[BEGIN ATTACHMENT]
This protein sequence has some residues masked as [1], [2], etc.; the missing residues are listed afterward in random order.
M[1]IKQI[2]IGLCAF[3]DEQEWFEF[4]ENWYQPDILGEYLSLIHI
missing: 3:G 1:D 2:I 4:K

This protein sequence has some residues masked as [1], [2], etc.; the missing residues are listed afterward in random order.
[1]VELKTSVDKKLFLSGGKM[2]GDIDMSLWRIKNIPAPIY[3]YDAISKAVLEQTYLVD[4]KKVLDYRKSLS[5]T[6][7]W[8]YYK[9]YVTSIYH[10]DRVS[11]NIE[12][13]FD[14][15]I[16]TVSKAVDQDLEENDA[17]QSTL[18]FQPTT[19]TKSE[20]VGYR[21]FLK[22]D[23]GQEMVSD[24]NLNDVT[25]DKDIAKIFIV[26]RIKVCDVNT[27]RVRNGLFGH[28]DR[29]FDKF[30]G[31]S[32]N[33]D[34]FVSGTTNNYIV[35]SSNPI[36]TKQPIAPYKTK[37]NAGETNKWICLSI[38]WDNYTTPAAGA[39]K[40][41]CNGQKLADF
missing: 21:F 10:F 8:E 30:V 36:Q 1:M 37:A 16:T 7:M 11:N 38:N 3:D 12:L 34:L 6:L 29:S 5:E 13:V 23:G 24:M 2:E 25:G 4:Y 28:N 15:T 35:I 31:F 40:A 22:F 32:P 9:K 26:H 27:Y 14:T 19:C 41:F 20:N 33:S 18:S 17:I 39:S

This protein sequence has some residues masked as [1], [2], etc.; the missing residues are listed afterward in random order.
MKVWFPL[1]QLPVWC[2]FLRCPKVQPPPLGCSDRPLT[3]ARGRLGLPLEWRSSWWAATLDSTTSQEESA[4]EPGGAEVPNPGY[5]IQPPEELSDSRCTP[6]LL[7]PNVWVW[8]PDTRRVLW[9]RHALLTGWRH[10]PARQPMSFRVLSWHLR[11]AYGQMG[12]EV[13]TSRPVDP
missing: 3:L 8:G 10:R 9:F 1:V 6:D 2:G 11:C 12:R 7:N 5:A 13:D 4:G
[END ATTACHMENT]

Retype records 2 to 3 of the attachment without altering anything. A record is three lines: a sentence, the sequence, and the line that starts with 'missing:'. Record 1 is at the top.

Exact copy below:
This protein sequence has some residues masked as [1], [2], etc.; the missing residues are listed afterward in random order.
[1]VELKTSVDKKLFLSGGKM[2]GDIDMSLWRIKNIPAPIY[3]YDAISKAVLEQTYLVD[4]KKVLDYRKSLS[5]T[6][7]W[8]YYK[9]YVTSIYH[10]DRVS[11]NIE[12][13]FD[14][15]I[16]TVSKAVDQDLEENDA[17]QSTL[18]FQPTT[19]TKSE[20]VGYR[21]FLK[22]D[23]GQEMVSD[24]NLNDVT[25]DKDIAKIFIV[26]RIKVCDVNT[27]RVRNGLFGH[28]DR[29]FDKF[30]G[31]S[32]N[33]D[34]FVSGTTNNYIV[35]SSNPI[36]TKQPIAPYKTK[37]NAGETNKWICLSI[38]WDNYTTPAAGA[39]K[40][41]CNGQKLADF
missing: 21:F 10:F 8:E 30:V 36:Q 1:M 37:A 16:T 7:M 11:N 38:N 3:D 12:L 34:L 6:L 29:S 5:E 13:V 23:G 24:M 2:E 25:G 4:Y 28:N 15:T 35:I 31:F 40:A 22:F 32:P 9:K 26:H 27:Y 14:T 19:C 41:F 20:N 33:S 18:S 17:I 39:S

This protein sequence has some residues masked as [1], [2], etc.; the missing residues are listed afterward in random order.
MKVWFPL[1]QLPVWC[2]FLRCPKVQPPPLGCSDRPLT[3]ARGRLGLPLEWRSSWWAATLDSTTSQEESA[4]EPGGAEVPNPGY[5]IQPPEELSDSRCTP[6]LL[7]PNVWVW[8]PDTRRVLW[9]RHALLTGWRH[10]PARQPMSFRVLSWHLR[11]AYGQMG[12]EV[13]TSRPVDP
missing: 3:L 8:G 10:R 9:F 1:V 6:D 2:G 11:C 12:R 7:N 5:A 13:D 4:G